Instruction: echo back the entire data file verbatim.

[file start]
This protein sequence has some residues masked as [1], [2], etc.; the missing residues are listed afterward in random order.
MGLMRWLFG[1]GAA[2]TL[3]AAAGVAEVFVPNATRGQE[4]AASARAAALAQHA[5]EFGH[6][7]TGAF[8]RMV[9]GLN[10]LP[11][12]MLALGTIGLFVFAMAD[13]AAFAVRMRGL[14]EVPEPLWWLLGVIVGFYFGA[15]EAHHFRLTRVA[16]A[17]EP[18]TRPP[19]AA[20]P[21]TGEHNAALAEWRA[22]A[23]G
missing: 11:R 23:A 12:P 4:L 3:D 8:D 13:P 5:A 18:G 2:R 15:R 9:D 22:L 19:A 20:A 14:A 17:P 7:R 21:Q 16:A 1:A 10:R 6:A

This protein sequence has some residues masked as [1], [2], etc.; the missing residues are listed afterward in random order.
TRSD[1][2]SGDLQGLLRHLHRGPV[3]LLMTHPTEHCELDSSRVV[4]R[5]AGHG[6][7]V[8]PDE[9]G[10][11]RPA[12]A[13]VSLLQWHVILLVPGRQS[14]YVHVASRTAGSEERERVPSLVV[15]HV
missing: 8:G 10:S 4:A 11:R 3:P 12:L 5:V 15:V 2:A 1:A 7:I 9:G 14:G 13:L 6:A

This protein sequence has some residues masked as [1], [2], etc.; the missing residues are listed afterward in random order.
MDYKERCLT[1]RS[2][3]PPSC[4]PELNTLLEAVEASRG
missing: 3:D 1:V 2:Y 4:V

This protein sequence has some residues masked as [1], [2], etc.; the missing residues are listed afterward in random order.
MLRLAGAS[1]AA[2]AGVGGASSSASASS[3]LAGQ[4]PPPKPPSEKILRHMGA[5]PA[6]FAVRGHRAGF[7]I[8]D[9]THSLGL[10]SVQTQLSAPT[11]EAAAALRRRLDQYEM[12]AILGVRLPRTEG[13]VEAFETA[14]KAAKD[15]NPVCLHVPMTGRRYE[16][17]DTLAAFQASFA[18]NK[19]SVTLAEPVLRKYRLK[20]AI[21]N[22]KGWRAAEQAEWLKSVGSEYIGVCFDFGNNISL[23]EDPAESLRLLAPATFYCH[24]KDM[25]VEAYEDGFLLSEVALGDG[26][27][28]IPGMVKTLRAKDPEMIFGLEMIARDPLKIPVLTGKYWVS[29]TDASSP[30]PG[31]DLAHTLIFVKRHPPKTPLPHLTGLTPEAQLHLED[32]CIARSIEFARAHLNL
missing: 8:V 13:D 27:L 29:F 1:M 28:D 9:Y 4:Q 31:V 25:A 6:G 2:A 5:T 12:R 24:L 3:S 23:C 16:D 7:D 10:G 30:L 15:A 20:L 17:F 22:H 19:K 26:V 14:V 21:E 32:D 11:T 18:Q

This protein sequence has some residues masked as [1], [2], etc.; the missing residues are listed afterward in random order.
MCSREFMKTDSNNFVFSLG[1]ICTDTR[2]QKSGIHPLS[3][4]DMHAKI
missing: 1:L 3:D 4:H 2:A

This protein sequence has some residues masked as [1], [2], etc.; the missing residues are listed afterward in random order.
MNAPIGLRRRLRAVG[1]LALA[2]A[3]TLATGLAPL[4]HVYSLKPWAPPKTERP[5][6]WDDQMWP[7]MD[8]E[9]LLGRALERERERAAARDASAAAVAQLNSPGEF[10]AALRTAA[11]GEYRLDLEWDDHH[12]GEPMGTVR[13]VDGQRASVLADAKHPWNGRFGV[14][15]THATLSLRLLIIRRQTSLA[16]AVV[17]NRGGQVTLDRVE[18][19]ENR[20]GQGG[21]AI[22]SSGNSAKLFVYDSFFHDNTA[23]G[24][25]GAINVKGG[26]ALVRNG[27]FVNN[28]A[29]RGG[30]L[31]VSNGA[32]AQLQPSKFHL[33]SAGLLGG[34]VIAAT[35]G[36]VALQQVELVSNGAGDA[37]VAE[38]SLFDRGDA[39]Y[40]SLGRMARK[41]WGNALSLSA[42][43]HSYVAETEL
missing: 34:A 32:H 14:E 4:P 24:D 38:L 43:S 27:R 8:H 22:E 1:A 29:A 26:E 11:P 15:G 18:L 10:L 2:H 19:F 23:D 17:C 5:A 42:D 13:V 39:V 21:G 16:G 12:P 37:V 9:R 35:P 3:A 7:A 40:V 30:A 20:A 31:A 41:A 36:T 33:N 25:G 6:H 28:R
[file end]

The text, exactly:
This protein sequence has some residues masked as [1], [2], etc.; the missing residues are listed afterward in random order.
MGLMRWLFG[1]GAA[2]TL[3]AAAGVAEVFVPNATRGQE[4]AASARAAALAQHA[5]EFGH[6][7]TGAF[8]RMV[9]GLN[10]LP[11][12]MLALGTIGLFVFAMAD[13]AAFAVRMRGL[14]EVPEPLWWLLGVIVGFYFGA[15]EAHHFRLTRVA[16]A[17]EP[18]TRPP[19]AA[20]P[21]TGEHNAALAEWRA[22]A[23]G
missing: 11:R 23:A 12:P 4:L 3:D 8:D 13:P 5:A 18:G 2:R 15:R 9:D 22:L 19:A 20:A 14:A 17:P 7:R 21:Q 16:A 1:A 10:R 6:A

This protein sequence has some residues masked as [1], [2], etc.; the missing residues are listed afterward in random order.
TRSD[1][2]SGDLQGLLRHLHRGPV[3]LLMTHPTEHCELDSSRVV[4]R[5]AGHG[6][7]V[8]PDE[9]G[10][11]RPA[12]A[13]VSLLQWHVILLVPGRQS[14]YVHVASRTAGSEERERVPSLVV[15]HV
missing: 8:G 10:S 4:A 11:R 3:P 12:L 5:V 15:V 2:A 1:A 7:I 9:G 14:G 13:L 6:A

This protein sequence has some residues masked as [1], [2], etc.; the missing residues are listed afterward in random order.
MDYKERCLT[1]RS[2][3]PPSC[4]PELNTLLEAVEASRG
missing: 3:D 1:V 2:Y 4:V

This protein sequence has some residues masked as [1], [2], etc.; the missing residues are listed afterward in random order.
MLRLAGAS[1]AA[2]AGVGGASSSASASS[3]LAGQ[4]PPPKPPSEKILRHMGA[5]PA[6]FAVRGHRAGF[7]I[8]D[9]THSLGL[10]SVQTQLSAPT[11]EAAAALRRRLDQYEM[12]AILGVRLPRTEG[13]VEAFETA[14]KAAKD[15]NPVCLHVPMTGRRYE[16][17]DTLAAFQASFA[18]NK[19]SVTLAEPVLRKYRLK[20]AI[21]N[22]KGWRAAEQAEWLKSVGSEYIGVCFDFGNNISL[23]EDPAESLRLLAPATFYCH[24]KDM[25]VEAYEDGFLLSEVALGDG[26][27][28]IPGMVKTLRAKDPEMIFGLEMIARDPLKIPVLTGKYWVS[29]TDASSP[30]PG[31]DLAHTLIFVKRHPPKTPLPHLTGLTPEAQLHLED[32]CIARSIEFARAHLNL
missing: 8:V 13:D 27:L 29:F 1:M 28:D 9:Y 4:Q 31:V 25:A 6:G 2:A 5:T 12:R 24:L 3:S 23:C 16:D 7:D 10:G 30:L 15:A 20:L 17:F 22:H 19:K 26:V 14:V 21:E 32:D 11:T 18:Q

This protein sequence has some residues masked as [1], [2], etc.; the missing residues are listed afterward in random order.
MCSREFMKTDSNNFVFSLG[1]ICTDTR[2]QKSGIHPLS[3][4]DMHAKI
missing: 1:L 3:D 4:H 2:A

This protein sequence has some residues masked as [1], [2], etc.; the missing residues are listed afterward in random order.
MNAPIGLRRRLRAVG[1]LALA[2]A[3]TLATGLAPL[4]HVYSLKPWAPPKTERP[5][6]WDDQMWP[7]MD[8]E[9]LLGRALERERERAAARDASAAAVAQLNSPGEF[10]AALRTAA[11]GEYRLDLEWDDHH[12]GEPMGTVR[13]VDGQRASVLADAKHPWNGRFGV[14][15]THATLSLRLLIIRRQTSLA[16]AVV[17]NRGGQVTLDRVE[18][19]ENR[20]GQGG[21]AI[22]SSGNSAKLFVYDSFFHDNTA[23]G[24][25]GAINVKGG[26]ALVRNG[27]FVNN[28]A[29]RGG[30]L[31]VSNGA[32]AQLQPSKFHL[33]SAGLLGG[34]VIAAT[35]G[36]VALQQVELVSNGAGDA[37]VAE[38]SLFDRGDA[39]Y[40]SLGRMARK[41]WGNALSLSA[42][43]HSYVAETEL
missing: 34:A 32:H 14:E 4:P 24:D 38:L 43:S 27:R 8:H 22:E 1:A 29:A 26:E 11:P 15:G 18:L 10:L 2:H 19:F 23:D 17:C 5:A 42:D 13:V 39:V 21:G 16:G 12:P 37:V 9:R 35:P 3:A 7:A 40:V 30:A 20:A 31:A 41:A 36:T 33:N 25:G 6:H 28:R